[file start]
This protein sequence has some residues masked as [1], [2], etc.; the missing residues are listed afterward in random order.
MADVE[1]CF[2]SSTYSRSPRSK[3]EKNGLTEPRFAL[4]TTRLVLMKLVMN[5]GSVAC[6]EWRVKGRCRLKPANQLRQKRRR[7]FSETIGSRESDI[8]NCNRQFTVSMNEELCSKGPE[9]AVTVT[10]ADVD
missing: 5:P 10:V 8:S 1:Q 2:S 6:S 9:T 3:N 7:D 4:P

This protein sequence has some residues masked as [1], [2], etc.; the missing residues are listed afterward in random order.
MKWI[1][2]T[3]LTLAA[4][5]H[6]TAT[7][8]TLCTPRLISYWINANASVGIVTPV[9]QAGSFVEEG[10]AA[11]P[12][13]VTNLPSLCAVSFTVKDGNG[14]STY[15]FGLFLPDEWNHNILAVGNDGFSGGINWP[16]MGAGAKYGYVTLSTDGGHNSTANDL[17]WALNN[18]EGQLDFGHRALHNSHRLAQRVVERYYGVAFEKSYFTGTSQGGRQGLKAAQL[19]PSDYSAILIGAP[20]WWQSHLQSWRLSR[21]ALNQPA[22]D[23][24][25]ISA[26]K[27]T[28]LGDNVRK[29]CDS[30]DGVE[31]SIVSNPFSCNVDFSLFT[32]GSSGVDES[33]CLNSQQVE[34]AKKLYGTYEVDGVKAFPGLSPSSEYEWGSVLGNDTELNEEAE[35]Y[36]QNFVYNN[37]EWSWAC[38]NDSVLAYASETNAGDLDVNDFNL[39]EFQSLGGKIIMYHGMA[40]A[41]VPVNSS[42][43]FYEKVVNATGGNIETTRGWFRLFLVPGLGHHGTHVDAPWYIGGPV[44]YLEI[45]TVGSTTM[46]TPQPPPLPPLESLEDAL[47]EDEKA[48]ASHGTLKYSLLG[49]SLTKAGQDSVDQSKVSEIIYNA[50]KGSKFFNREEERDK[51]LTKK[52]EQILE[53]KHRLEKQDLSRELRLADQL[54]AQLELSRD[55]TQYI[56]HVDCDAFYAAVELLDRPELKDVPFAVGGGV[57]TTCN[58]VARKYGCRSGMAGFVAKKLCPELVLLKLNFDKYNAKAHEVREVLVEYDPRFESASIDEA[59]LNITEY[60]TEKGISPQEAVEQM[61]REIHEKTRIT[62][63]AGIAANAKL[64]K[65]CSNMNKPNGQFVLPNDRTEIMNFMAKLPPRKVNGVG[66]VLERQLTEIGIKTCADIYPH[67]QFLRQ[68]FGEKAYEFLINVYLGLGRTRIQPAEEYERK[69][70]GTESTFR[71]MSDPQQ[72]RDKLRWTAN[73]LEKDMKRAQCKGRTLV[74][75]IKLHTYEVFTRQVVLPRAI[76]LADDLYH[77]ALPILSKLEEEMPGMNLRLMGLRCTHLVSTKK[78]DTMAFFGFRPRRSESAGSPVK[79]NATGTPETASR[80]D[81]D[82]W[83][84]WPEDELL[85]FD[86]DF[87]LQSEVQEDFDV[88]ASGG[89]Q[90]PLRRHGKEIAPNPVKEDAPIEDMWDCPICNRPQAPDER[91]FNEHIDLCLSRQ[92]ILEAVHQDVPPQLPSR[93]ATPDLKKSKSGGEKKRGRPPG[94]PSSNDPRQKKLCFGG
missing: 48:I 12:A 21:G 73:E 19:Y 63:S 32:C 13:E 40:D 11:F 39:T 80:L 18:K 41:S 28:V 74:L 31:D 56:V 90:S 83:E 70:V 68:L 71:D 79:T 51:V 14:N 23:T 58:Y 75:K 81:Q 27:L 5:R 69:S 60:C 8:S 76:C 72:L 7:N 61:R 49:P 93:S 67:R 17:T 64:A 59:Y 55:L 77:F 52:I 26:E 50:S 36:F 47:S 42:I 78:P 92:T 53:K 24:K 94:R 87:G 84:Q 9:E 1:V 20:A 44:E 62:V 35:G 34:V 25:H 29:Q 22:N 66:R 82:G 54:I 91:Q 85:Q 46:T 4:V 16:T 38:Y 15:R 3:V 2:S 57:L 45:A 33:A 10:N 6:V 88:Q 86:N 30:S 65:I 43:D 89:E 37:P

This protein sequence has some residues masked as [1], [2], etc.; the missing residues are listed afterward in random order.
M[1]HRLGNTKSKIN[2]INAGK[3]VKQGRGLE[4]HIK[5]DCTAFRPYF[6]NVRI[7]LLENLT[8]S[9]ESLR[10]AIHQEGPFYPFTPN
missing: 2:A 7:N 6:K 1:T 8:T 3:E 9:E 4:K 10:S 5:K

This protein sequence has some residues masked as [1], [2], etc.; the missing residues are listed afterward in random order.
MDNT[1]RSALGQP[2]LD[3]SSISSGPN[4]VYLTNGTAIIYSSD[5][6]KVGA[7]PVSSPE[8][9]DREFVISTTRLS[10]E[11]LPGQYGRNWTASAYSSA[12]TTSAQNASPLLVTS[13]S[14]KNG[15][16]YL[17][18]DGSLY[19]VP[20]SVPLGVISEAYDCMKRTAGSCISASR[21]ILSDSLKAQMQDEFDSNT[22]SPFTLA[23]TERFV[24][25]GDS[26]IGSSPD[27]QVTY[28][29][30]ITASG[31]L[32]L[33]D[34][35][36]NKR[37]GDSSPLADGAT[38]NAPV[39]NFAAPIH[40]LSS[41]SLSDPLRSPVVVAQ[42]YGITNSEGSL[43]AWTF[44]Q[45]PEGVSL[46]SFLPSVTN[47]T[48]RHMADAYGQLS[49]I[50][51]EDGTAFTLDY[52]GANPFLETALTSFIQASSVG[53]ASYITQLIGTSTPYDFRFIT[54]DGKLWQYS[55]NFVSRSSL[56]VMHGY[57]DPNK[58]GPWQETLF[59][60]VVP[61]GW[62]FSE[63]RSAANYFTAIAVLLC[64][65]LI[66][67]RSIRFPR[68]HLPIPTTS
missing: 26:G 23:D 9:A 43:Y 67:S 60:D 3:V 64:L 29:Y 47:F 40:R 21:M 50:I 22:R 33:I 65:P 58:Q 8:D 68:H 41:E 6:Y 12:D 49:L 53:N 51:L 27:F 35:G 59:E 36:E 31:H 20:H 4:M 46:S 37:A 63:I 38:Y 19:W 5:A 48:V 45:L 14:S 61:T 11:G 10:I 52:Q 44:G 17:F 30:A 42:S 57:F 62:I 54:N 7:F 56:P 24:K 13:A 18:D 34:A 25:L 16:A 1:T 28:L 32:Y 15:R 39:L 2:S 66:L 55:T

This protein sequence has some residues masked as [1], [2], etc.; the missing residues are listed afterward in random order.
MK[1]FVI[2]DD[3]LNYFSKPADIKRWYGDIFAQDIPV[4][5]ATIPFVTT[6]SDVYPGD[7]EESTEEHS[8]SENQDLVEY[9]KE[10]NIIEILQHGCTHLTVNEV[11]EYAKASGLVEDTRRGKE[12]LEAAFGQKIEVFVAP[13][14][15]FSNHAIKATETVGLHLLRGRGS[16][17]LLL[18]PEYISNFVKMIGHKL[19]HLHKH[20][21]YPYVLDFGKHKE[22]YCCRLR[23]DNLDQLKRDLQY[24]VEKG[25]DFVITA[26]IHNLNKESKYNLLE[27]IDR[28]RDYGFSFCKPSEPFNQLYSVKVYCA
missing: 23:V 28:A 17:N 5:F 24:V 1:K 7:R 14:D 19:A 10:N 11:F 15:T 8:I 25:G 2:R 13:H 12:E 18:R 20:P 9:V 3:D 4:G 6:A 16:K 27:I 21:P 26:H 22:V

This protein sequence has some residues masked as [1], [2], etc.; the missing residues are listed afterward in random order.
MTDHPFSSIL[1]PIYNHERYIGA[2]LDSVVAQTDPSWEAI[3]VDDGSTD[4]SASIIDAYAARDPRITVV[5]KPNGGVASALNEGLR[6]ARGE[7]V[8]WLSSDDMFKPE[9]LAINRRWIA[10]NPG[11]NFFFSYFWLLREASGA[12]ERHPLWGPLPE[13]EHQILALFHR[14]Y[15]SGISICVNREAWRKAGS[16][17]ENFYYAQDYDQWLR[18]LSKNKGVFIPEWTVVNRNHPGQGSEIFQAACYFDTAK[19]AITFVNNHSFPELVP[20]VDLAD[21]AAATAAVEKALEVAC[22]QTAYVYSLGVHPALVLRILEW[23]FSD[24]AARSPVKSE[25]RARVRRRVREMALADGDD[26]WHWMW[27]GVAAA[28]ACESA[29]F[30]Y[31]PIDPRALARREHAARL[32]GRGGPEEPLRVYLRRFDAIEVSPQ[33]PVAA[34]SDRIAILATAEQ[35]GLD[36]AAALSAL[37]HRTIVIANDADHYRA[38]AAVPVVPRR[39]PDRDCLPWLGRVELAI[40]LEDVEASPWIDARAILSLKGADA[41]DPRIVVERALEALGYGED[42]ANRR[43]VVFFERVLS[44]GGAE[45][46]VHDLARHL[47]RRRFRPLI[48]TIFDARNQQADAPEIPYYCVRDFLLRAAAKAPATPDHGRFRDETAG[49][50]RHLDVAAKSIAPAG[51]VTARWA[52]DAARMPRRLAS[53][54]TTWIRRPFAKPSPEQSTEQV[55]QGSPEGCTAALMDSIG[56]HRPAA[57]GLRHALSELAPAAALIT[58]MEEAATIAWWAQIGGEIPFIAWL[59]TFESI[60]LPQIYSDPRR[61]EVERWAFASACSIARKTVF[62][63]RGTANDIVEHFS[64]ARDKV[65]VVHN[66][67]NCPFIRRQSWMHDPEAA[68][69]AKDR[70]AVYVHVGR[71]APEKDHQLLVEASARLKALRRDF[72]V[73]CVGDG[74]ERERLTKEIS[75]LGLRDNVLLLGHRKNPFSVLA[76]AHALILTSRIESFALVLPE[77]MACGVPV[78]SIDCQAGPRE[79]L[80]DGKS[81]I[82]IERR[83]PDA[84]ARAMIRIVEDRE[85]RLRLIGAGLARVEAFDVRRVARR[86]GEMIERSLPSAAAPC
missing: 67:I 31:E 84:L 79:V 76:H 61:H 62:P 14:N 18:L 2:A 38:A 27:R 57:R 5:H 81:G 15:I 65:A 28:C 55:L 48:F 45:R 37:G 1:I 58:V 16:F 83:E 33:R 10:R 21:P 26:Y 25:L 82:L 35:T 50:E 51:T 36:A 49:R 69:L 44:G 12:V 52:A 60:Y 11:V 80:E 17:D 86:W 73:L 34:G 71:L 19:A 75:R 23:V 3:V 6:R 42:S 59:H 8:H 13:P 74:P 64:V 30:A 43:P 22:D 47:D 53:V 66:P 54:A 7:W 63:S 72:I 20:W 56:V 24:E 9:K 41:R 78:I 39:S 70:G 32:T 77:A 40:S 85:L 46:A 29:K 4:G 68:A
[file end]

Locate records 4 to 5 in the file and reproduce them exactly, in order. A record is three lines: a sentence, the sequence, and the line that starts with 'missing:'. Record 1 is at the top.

This protein sequence has some residues masked as [1], [2], etc.; the missing residues are listed afterward in random order.
MDNT[1]RSALGQP[2]LD[3]SSISSGPN[4]VYLTNGTAIIYSSD[5][6]KVGA[7]PVSSPE[8][9]DREFVISTTRLS[10]E[11]LPGQYGRNWTASAYSSA[12]TTSAQNASPLLVTS[13]S[14]KNG[15][16]YL[17][18]DGSLY[19]VP[20]SVPLGVISEAYDCMKRTAGSCISASR[21]ILSDSLKAQMQDEFDSNT[22]SPFTLA[23]TERFV[24][25]GDS[26]IGSSPD[27]QVTY[28][29][30]ITASG[31]L[32]L[33]D[34][35][36]NKR[37]GDSSPLADGAT[38]NAPV[39]NFAAPIH[40]LSS[41]SLSDPLRSPVVVAQ[42]YGITNSEGSL[43]AWTF[44]Q[45]PEGVSL[46]SFLPSVTN[47]T[48]RHMADAYGQLS[49]I[50][51]EDGTAFTLDY[52]GANPFLETALTSFIQASSVG[53]ASYITQLIGTSTPYDFRFIT[54]DGKLWQYS[55]NFVSRSSL[56]VMHGY[57]DPNK[58]GPWQETLF[59][60]VVP[61]GW[62]FSE[63]RSAANYFTAIAVLLC[64][65]LI[66][67]RSIRFPR[68]HLPIPTTS
missing: 26:G 23:D 9:A 43:Y 67:S 60:D 3:V 64:L 29:Y 47:F 40:R 21:M 50:I 22:R 33:I 65:P 58:Q 8:D 68:H 41:E 6:Y 12:D 49:L 53:N 51:L 27:F 35:G 59:E 36:E 31:H 20:H 4:M 46:S 37:A 63:I 38:Y 19:W 5:A 48:V 45:L 14:S 61:T 11:G 10:I 52:Q 44:G 17:F 30:A 42:S 57:F 62:I 54:N 7:F 56:P 24:K 13:A 18:D 34:A 25:L 16:A 1:T 28:L 32:Y 15:R 39:L 2:S 66:L 55:T

This protein sequence has some residues masked as [1], [2], etc.; the missing residues are listed afterward in random order.
MK[1]FVI[2]DD[3]LNYFSKPADIKRWYGDIFAQDIPV[4][5]ATIPFVTT[6]SDVYPGD[7]EESTEEHS[8]SENQDLVEY[9]KE[10]NIIEILQHGCTHLTVNEV[11]EYAKASGLVEDTRRGKE[12]LEAAFGQKIEVFVAP[13][14][15]FSNHAIKATETVGLHLLRGRGS[16][17]LLL[18]PEYISNFVKMIGHKL[19]HLHKH[20][21]YPYVLDFGKHKE[22]YCCRLR[23]DNLDQLKRDLQY[24]VEKG[25]DFVITA[26]IHNLNKESKYNLLE[27]IDR[28]RDYGFSFCKPSEPFNQLYSVKVYCA
missing: 23:V 28:A 17:N 5:F 24:V 1:K 7:R 14:D 19:A 10:N 11:F 15:T 8:I 25:G 2:R 13:H 12:E 18:R 20:P 9:V 3:D 4:G 6:A 16:K 27:I 21:P 26:H 22:V